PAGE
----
Thanks, Padraig, for finding that info about the current head of the Dominicans. I really know next to nothing about them other than the little I have seen in their church in Dublin and I liked what I saw.
I didn't know that there is a Dominican rite Mass until I watched a few videos about them today. There's a whole series of instructional videos about that Mass on YouTube. I think it was banned or perhaps discouraged by Pope Paul Vl but restrictions (if any) were removed by Pope Benedict. There's also a video on Youtube of the Dominican rite Mass celebrated in the Thomas Aquinas College in the US on the Saint's feast day. It's unlikely we'll ever see that here. It's all in Latin but the priest read the Old Testament and Gospel passages in English before giving the homily, and he used the pulpit. Communion on the tongue and kneeling at altar rails. Poor Pope Francis would probably have apoplexy if he saw that.
I think the former head of the Order (and possibly the current one) must be fans of Yves Congar. He was a Dominican theologian silenced by Pope Pius X11 but rehabilitated by Pope John X111 and invited to Vatican 11. He seems to have been very much a "spirit of Vatican 11" type, believing that we should be in communion with everyone, believers and non-believers. Maybe Congar is to some Dominicans what Tielhard deChardin is to most Jesuits. Anyway, I reckon that he would be a big hit with the current Pope. Pope John Paul 11 made him a cardinal a few months before he died following a long illness.
Here's a link to that Mass in the Dominican rite:
Yes, Madeleine probably was the victim of a paedophile. It's more than possible that little Madeleine was taken out of Portugal the night she was kidnapped, possibly by boat. I imagine that wealthy people pay others to supply the victims.
The Catholic World Report has a really interesting piece written by Dr. Douglas Farrow, Professor of Theology and Christian Thought at McGill University. Headed "The Conversion of the Papacy and the Present Church Crisis", it's the most in-depth analysis I have read of what Pope Francis is doing to the Church, particularly the Papacy. It's very long and I will need to read it a few times to take it all in but I would be very interested in others' opinions of what he has to say.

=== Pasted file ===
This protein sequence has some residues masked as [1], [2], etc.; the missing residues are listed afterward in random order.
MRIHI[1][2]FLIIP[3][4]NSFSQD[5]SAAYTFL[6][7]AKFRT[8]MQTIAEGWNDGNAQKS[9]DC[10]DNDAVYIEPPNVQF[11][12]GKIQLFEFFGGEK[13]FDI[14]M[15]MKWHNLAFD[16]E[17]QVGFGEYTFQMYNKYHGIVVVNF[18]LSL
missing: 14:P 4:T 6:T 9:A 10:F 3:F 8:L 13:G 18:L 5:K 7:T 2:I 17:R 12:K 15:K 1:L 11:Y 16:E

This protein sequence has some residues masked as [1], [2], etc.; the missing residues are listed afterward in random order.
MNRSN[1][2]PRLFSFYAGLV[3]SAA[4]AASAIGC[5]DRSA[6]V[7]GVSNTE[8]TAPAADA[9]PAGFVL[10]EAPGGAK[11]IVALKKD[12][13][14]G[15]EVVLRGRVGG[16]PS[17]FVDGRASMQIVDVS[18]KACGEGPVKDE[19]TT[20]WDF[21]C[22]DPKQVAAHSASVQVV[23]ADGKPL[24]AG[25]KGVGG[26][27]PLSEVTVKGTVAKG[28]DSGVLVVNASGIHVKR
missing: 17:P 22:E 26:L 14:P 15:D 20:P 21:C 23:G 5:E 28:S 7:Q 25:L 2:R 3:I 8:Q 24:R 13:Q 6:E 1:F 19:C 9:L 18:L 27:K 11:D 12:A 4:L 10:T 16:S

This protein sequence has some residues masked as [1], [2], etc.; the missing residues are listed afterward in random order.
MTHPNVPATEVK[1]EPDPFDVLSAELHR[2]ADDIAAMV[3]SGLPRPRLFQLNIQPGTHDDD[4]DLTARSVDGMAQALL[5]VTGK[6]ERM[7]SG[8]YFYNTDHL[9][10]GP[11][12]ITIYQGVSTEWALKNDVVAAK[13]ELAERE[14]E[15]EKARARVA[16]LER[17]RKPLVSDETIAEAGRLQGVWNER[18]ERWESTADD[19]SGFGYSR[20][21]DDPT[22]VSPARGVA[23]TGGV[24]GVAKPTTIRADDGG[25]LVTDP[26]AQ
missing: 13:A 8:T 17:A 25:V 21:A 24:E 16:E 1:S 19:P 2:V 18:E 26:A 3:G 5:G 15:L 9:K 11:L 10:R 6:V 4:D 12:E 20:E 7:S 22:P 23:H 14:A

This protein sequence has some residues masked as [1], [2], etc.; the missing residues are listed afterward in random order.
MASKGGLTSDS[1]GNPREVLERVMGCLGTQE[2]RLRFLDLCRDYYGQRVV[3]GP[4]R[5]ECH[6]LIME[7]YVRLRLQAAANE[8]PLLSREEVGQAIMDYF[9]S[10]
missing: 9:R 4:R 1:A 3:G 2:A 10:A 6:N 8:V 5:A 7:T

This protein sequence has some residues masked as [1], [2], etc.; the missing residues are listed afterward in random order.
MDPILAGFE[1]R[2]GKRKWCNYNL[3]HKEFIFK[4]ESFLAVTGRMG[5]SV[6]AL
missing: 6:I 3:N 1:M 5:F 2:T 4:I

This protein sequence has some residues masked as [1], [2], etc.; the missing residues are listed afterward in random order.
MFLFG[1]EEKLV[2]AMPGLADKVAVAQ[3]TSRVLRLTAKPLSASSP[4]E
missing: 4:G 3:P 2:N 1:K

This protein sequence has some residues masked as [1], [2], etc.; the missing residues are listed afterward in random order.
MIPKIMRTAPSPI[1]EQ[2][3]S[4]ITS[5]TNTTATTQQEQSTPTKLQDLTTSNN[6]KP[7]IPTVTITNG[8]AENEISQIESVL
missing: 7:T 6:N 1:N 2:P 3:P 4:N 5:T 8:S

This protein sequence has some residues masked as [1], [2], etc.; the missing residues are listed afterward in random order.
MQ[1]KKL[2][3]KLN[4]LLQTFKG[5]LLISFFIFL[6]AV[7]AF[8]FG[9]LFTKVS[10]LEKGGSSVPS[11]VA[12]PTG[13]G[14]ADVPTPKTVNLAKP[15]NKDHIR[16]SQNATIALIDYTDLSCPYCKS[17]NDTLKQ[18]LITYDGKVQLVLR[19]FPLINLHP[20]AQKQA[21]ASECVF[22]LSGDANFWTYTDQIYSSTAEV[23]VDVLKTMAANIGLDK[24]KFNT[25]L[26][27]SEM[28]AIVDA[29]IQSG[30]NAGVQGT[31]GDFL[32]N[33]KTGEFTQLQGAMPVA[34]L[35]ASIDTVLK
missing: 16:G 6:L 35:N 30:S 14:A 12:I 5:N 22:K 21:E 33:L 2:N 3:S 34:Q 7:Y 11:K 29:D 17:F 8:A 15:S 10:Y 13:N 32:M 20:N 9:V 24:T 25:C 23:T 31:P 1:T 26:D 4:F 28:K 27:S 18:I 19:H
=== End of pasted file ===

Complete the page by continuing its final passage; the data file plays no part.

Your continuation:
If his analysis is accurate (and he makes a good case although I'm not sure whether I would agree with him on everything) it's very worrying. It's very likely that in the not too distant future the issues he raises will need to be mulled over by all Catholics, even those who have chosen the ostrich solution to the current crisis. I think the article deserves a thread of its own but I'm too tired to start a new thread now. Here's a link: https://www.catholicworldreport.com...-of-the-papacy-and-the-present-church-crisis/
As Fr Weinandy put it at the end of his letter to Francis, perhaps our Lord does indeed want “to manifest just how weak is the faith of many within the Church, including many of her bishops. “Ironically,” he adds, “your pontificate has given those who hold harmful theological and pastoral views the license and confidence to come into the light and expose their previously hidden darkness. In recognizing this darkness, the Church will humbly need to renew herself, and so continue to grow in holiness.”
How will the Church be renewed?
Not by the the 'Francis reformation' which is shambolic.
But by believers who will stand with Christ against an evil and pernicious culture, a pagan culture and if necessary shed their blood. The church is always renewed by the blood of martyrs such as our brothers and sisters in the Middle East.
The Church will be renewed by women (and men) like Mary Wagner who really love the poor and marginalised and who stand up for the truth. She is a sign of contradiction to the present age.
The poor policemen look distraught at having to carry out their duties in the face of the obvious goodness of this Christian.
One day the world will recognise the brilliance of this woman. Her testimony by her actions is truly prophetic.
42 Members of the European Parliament nominated Mary Wagner for the 2018 Sakharov Prize given to to individuals and organisations that defend human rights and fundamental freedoms.
Mary Wagner is a Canadian activist who has been arrested on multiple occasions and accused of “disturbing the business” of an abortion clinic in Toronto. She remained in prison for not complying with a probation order to stay away from abortion clinics. She was nominated by Marek Jurek and 41 other MEPs for her work "safeguarding the rights of those who cannot speak for themselves".
She didn't win it (that wouldn't be politically correct would it!) but she was in a list of 8 selected for nomination. Well done to Mary!